The Samsung Galaxy Tab is one of the first Android tablets we have seen come along that really has the potential to be capable of challenging the Apple iPad. The specs that are on the inside, and from what we've seen on initial hands-on reviews, but the burden of the infamous mobile carrier contracts may seal the deal and cause unfortunate negative fate of the Samsung tablet before it even launches. The Samsung Galaxy Tab was unveiled at IFA in Germany last week, and it is set to launch first in Europe. Initial reports of pricing, though, are not encouraging. In Sweden, the Galaxy Tab will retail for the equivalent of nearly $1250 USD, while the price reported from O2 in Germany places it near $1000 USD. This is nearly $200 more than the top-end 64Gb iPad with Wi-Fi and 3G. There is good news and bad news for those in the United States anxiously awaiting the Android-based tablet. Also more good news is that the Samsung tablet will be offered through wireless carriers, subsidized like a smartphone. The bad news is that the Samsung tablet will be offered through wireless carriers, subsidized like a smartphone.
So the Samsung tablet will be offered for a much more reasonable and affordable price when it is launched here in the United States. What would make sense and a theory that seems plausible is that all four major ones. Just as it does with the Galaxy S series of smartphones.In the end the pricing will unfortunately come with the added burden of a contractual commitment for service. Most likely a two-year agreement. Keep in mind too that--depending on the carrier--the cost and limitations of the data plan can vary greatly. With the iPad, 3G service can be purchased from AT&T on a contract-free, as-needed basis. Look at the bright side though; the iPad may not have front and rear-facing cameras, or an SD memory card slot like the Samsung Galaxy Tab, but it comes with something better--freedom from wireless contracts.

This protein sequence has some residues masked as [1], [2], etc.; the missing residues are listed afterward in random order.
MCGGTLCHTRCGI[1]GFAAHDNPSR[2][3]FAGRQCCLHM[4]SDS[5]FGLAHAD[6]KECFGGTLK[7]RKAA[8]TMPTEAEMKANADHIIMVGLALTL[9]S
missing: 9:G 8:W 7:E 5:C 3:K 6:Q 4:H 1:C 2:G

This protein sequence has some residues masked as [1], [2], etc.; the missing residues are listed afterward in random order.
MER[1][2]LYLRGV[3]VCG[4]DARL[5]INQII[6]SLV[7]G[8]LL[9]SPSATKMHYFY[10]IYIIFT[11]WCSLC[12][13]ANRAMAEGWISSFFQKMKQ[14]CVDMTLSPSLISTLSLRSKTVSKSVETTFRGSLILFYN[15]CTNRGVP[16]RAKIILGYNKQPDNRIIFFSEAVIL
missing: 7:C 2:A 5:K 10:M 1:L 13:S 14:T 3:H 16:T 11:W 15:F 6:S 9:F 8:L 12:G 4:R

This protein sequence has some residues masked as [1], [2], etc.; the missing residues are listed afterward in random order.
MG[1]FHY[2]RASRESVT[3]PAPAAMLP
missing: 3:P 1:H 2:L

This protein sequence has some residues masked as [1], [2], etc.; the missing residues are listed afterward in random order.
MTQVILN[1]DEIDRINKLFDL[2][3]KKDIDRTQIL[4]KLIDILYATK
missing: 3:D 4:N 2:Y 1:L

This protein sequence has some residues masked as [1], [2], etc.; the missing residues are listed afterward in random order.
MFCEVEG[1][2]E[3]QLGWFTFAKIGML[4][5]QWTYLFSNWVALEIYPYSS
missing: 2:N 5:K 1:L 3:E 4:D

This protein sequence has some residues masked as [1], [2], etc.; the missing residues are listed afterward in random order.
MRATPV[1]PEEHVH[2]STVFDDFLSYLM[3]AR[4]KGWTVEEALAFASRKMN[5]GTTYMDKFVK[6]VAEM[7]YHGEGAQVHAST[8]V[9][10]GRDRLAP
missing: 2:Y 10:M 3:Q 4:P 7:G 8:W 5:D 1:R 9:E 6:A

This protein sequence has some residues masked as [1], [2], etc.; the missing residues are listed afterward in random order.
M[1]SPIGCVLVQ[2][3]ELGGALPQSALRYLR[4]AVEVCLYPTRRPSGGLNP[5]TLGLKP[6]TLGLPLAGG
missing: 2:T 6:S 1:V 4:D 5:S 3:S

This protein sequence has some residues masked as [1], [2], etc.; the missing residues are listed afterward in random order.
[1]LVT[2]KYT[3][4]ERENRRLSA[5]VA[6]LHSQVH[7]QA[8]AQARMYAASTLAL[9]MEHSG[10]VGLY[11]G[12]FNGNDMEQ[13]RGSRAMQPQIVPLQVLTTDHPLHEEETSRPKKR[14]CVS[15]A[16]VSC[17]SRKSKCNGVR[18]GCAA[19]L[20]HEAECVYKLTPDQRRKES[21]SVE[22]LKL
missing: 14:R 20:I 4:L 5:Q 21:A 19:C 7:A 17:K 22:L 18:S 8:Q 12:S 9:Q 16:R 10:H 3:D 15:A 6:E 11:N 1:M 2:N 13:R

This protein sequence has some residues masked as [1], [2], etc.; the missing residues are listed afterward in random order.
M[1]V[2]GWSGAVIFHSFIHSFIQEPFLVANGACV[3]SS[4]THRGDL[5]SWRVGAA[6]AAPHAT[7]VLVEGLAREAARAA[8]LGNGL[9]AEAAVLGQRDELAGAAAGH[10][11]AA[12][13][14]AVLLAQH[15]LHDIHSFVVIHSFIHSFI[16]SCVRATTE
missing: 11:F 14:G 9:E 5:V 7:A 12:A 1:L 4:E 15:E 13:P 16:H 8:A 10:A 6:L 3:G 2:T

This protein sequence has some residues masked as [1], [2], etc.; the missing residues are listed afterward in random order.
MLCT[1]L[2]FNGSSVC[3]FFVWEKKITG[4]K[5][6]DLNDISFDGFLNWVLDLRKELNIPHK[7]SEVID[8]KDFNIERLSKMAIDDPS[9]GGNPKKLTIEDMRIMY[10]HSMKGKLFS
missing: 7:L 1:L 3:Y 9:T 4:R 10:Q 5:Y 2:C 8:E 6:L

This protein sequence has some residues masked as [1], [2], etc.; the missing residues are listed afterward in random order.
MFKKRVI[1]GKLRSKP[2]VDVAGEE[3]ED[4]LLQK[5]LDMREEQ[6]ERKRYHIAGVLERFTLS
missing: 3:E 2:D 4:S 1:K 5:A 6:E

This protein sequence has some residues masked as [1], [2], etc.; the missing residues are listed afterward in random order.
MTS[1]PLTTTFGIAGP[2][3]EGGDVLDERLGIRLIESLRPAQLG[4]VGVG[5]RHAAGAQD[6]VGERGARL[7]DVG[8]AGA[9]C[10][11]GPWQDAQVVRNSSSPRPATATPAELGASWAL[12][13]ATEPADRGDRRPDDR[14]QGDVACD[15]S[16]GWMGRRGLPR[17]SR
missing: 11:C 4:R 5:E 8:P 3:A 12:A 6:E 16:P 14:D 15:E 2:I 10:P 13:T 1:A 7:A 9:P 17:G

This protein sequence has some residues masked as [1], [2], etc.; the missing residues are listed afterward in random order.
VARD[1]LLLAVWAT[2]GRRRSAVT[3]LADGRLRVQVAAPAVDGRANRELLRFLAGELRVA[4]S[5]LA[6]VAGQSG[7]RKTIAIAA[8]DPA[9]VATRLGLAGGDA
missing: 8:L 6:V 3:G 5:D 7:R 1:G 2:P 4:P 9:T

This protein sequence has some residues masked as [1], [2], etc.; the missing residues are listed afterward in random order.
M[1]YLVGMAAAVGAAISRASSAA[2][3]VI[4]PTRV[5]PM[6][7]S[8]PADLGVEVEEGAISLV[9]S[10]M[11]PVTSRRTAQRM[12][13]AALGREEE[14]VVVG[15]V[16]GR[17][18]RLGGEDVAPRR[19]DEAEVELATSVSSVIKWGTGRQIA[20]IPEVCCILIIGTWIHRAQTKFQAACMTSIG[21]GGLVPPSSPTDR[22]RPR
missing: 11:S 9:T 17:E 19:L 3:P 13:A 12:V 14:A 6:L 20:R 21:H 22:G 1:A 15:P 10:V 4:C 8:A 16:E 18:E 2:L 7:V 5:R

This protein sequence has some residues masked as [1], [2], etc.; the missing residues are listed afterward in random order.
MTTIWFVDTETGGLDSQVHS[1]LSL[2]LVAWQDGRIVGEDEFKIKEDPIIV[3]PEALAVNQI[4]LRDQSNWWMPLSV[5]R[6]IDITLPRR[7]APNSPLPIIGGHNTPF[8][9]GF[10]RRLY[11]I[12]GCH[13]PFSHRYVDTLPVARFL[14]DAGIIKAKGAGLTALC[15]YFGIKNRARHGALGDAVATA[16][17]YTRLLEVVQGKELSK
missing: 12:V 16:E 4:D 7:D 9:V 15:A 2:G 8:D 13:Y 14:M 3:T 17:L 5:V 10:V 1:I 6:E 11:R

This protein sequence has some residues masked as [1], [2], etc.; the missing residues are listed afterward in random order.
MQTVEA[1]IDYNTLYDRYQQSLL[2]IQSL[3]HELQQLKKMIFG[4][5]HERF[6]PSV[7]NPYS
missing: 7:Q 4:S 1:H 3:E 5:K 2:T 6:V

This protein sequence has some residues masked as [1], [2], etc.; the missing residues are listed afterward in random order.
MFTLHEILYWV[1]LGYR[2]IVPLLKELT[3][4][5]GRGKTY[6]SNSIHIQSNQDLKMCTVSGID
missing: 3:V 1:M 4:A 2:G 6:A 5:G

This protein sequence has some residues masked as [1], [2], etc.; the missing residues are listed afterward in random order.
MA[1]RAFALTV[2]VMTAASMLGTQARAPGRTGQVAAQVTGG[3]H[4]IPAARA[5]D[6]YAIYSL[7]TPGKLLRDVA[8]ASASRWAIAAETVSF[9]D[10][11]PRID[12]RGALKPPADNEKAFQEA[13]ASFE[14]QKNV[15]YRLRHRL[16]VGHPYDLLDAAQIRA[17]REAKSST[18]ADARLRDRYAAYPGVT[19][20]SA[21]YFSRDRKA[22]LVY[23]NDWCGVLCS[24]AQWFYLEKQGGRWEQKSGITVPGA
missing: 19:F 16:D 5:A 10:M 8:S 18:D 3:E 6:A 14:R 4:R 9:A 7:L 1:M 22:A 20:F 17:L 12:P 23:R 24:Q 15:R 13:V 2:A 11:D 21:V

HOPEFULLY THERE WILL BE A CHEAPER WIFI VERSION ONLY; with out a contract.